The Expanded Workforce: Remote and Contractual Agreements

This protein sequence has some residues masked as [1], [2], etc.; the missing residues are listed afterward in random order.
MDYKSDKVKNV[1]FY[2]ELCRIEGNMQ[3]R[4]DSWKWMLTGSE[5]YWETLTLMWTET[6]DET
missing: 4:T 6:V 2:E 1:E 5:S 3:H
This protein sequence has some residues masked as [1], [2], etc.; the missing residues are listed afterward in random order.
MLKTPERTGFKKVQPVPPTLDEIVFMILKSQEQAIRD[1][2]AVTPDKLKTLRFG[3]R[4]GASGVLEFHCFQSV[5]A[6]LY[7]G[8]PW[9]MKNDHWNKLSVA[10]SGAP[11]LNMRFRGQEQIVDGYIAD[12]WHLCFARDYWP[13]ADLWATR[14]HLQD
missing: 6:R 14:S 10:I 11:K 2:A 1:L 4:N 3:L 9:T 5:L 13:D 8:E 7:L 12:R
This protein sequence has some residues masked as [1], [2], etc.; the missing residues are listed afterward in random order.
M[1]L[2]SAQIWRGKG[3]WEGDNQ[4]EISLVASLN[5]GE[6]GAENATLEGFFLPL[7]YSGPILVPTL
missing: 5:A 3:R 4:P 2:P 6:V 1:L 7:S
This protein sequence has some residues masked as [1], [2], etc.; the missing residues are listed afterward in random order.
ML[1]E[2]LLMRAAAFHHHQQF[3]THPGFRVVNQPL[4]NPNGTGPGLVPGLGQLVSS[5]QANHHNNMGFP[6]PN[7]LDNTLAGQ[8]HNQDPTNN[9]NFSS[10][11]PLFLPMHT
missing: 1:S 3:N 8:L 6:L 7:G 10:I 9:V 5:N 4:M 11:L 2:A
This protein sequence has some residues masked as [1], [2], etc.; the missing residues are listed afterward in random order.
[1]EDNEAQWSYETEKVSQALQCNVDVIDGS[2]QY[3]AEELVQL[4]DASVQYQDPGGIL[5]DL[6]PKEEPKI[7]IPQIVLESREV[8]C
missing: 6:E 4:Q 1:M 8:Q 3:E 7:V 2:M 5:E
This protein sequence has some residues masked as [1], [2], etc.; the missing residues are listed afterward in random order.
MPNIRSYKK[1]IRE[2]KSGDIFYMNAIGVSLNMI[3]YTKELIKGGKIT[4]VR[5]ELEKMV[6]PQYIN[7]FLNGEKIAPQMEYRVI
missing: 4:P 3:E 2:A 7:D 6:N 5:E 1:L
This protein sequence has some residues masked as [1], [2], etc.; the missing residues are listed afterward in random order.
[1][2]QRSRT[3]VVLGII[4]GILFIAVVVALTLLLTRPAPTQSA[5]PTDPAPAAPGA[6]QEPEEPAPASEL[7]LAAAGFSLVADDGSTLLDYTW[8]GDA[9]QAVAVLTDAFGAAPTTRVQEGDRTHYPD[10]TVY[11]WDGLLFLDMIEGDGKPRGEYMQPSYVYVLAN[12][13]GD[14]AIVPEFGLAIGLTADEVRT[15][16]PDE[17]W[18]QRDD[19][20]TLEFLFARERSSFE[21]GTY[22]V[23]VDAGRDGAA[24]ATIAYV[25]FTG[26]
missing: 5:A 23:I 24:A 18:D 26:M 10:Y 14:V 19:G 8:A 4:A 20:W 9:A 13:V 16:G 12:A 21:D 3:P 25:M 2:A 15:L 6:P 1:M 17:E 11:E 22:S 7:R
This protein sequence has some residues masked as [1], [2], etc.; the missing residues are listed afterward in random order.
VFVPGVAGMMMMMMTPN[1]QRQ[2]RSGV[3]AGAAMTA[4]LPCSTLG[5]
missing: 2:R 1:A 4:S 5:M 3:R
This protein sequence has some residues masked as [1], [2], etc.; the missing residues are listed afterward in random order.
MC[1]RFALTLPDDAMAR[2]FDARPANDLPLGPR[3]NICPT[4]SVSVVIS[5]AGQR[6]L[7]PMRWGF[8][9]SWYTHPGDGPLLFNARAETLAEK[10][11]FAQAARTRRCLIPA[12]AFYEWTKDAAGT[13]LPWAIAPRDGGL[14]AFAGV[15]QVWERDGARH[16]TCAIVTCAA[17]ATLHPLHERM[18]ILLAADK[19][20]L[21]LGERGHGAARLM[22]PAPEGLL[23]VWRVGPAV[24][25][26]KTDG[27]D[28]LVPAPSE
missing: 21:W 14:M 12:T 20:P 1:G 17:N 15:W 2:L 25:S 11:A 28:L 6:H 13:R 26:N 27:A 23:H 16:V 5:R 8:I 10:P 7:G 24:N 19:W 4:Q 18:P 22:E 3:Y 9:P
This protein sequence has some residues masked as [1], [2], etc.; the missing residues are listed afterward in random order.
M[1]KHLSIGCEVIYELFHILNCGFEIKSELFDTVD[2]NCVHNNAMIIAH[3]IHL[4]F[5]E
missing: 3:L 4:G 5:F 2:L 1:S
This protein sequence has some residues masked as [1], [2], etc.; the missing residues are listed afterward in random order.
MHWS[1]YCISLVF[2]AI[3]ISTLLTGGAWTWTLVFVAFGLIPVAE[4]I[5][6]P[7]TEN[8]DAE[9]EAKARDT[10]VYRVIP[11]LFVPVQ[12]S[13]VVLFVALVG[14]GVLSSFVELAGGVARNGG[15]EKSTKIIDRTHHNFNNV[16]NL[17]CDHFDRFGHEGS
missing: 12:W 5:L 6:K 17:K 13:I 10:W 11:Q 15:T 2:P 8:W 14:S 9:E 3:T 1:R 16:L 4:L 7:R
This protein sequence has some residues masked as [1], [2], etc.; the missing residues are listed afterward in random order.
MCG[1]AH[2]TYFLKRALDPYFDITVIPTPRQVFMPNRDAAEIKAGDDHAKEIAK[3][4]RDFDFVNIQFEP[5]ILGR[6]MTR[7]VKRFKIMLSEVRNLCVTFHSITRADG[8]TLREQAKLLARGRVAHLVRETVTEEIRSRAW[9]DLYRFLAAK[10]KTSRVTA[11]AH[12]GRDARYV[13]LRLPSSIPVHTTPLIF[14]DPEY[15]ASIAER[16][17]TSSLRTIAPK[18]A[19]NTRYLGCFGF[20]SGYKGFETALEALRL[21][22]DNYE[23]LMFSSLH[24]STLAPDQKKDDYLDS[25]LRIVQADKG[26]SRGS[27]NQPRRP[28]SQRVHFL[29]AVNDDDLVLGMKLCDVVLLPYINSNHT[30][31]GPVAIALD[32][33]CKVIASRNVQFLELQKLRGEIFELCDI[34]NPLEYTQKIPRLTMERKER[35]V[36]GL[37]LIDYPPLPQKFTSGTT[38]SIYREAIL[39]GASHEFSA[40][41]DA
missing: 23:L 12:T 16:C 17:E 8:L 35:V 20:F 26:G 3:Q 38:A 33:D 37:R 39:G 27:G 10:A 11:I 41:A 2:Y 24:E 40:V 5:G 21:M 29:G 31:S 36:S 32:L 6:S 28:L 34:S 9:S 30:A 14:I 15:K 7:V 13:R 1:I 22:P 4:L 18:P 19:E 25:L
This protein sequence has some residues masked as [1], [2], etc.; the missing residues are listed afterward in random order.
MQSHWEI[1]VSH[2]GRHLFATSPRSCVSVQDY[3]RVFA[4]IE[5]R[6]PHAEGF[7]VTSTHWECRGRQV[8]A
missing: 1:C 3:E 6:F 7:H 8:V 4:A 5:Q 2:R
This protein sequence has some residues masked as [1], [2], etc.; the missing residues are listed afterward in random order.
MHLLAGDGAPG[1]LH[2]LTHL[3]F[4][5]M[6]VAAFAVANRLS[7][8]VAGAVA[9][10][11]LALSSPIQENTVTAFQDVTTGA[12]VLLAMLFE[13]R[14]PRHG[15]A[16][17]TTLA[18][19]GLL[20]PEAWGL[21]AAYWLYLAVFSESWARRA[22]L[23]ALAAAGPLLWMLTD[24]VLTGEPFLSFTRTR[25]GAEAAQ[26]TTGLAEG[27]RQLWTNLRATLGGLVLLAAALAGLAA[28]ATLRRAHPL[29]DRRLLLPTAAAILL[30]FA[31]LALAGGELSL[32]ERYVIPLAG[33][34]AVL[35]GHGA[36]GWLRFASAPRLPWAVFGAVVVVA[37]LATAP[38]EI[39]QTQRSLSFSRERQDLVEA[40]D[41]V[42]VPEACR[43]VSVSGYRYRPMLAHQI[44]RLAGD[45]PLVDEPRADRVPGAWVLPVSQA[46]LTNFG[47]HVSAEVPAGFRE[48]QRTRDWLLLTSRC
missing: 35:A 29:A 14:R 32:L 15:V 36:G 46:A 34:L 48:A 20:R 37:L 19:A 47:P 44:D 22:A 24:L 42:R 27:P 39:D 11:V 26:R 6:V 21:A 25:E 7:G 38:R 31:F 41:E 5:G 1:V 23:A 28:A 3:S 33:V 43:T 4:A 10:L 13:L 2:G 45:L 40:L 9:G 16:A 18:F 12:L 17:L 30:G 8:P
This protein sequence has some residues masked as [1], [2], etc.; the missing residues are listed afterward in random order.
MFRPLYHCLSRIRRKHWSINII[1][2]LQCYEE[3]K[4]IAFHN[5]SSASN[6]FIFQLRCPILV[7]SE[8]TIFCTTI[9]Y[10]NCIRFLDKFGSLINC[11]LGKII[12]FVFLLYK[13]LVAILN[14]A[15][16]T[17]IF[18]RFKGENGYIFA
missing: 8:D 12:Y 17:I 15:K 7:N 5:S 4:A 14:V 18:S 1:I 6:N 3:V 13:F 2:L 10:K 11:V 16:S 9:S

<p>“2018 looks to be another bright year ahead for remote work.” &#8211; <em>Sarah Sutton Fell, Founder and CEO of FlexJobs</em></p> <p>The modern workforce is already starting to resemble the workspace ecosystem envisioned for the near future, combining a web of remote, telecommuting, contractual, and freelance workers converging if not physically but virtually on a common goal.</p> <p>The fundamental nature of work is changing.&nbsp; The ever-mounting number of so-called contingent workers is predicted to comprise almost half of the workforce within North America according to a study conducted in 2010 by the software company Intuit. Both Canada and the United States are quickly becoming nations comprised of temps and freelancers, bringing with them a new business as usual methodology and workflow, and these organically formed work process and circumstances are trending globally.&nbsp; So what does this look like for employers?</p> <h2>Remote and Thriving</h2> <p></p> <p>Contingent and independent works from all different industries are finding that they are achieving excellent results and being very productive outside of the confined work environments associated with the traditional corporate cubical.</p> <p>In response to this growing trend, companies are proactively evolving to embrace a fluid and provisional community workflow; symbiotic cross-functional ecosystems made up of homes offices, corporate campuses, coffee shop/labs, co-working hubs, and client or vendor sites. Video conferencing and unified communication tools, collaboration platforms, and other technology have become standard operating process engaging virtual workspaces and empowering the gig economy.</p> <p>But as any executive worth their weight in gold knows true, efficient and productive, networks aren’t only concerned with nodes of space but rather with a combination of accepted policies, codes of conduct, and cultural norms that put forward a strong corporate brand. The explosion of project-based work in industries such as software, design, marketing, architecture, healthcare, and STEM-related enterprises presents a nuanced management challenge for the human resource function to tackle. There are a few critical challenges facing the human resource function as the contingent workforce gains in popularity.</p> <h2>Inclusive Company Culture</h2> <figure class="wp-block-image size-large"><img decoding="async" loading="lazy" width="1024" height="535" src="" alt="The Expanded Workforce: Remote and Contractual Agreements" class="wp-image-9739" title="The Expanded Workforce: Remote and Contractual Agreements" srcset=" 1024w, 300w, 768w, 1200w" sizes="(max-width: 1024px) 100vw, 1024px" /></figure> <p>A major concern revolves around employee disengagement and cultural afflictions lowering company moral.&nbsp; This presents a serious concern for the vast majority of midsized and large multinational companies.&nbsp; It’s well known and understood that excellent company culture – think innovation and constant improvements here – is critical when it comes to attracting, motivating, and retaining top talent.&nbsp; But great company culture also helps in the prevention of employee disengagement and mismanaged corporate responsibilities. &nbsp;Contingent and freelance workers need to feel involved in the big picture, through cultural integration efforts project-based workers that are given overviews of the corporate mission and company purpose will be more inclined to stay on brand.</p> <p>&#8220;Employers who misclassify their employees could be subject to penalties … and be responsible for proving that the individual is not an employee” &#8211; Laura Williams, Financial Post Canada</p> <h2>Pre-Verified Professionals Ready to Work</h2> <p>Another major worry for upper management and corporate executives is access to good quality, professional, and qualified freelance workers on an ongoing and consistent basis. Making sure that all employees are who they say they are with the abilities they put forward including all credentials and licensures. Ensuring that only qualified workers are brought on board – paid a very competitive rate – ultimately saves time and reduces costs associated with poor work quality, inefficiencies, and breach of contract litigation issues.</p> <p>One very real way of ensuring that any contingent, project-based, worker possesses the skills, education, and training that they claim to have is through Primary Source Verification (PSV).&nbsp;By granting workers access to their own PSV information they will be empowered to exchange this verifiable information immediately. Worker access to their own PSV builds instant trust and reliance between the company and the freelancer.</p> <h2>Hiring Remotely to Diversify Talent Pools</h2> <figure class="wp-block-image size-large"><img decoding="async" loading="lazy" width="1024" height="535" src="" alt="The Expanded Workforce: Remote and Contractual Agreements" class="wp-image-9740" title="diversify talent pools" srcset=" 1024w, 300w, 768w, 1200w" sizes="(max-width: 1024px) 100vw, 1024px" /></figure> <p>But remote workers also introduce challenges such as time zone management, collaboration burdens, and payment problems.</p> <p>Workforce evolution is forcing an agile system of management. Embracing the hybrid future of work possess a lot of opportunities if managed correctly. The HR function will have to be agile and mobile-friendly promoting sourcing solutions that are both based on the right talent fit for the project &#8211; paying the freelancers what they are worth &#8211; as well as ensuring that the company receives that greatest ROI for the work being undertaken. An estimated 40% of America’s workforce will be freelancers by 2020.</p> <p>When it comes to sourcing verifiable talent a good place to start is within the employee network. Leveraging the company’s employee database and network contributes to broadening the potential pool of candidates while directly and indirectly associating specific and targeted talent groups.</p>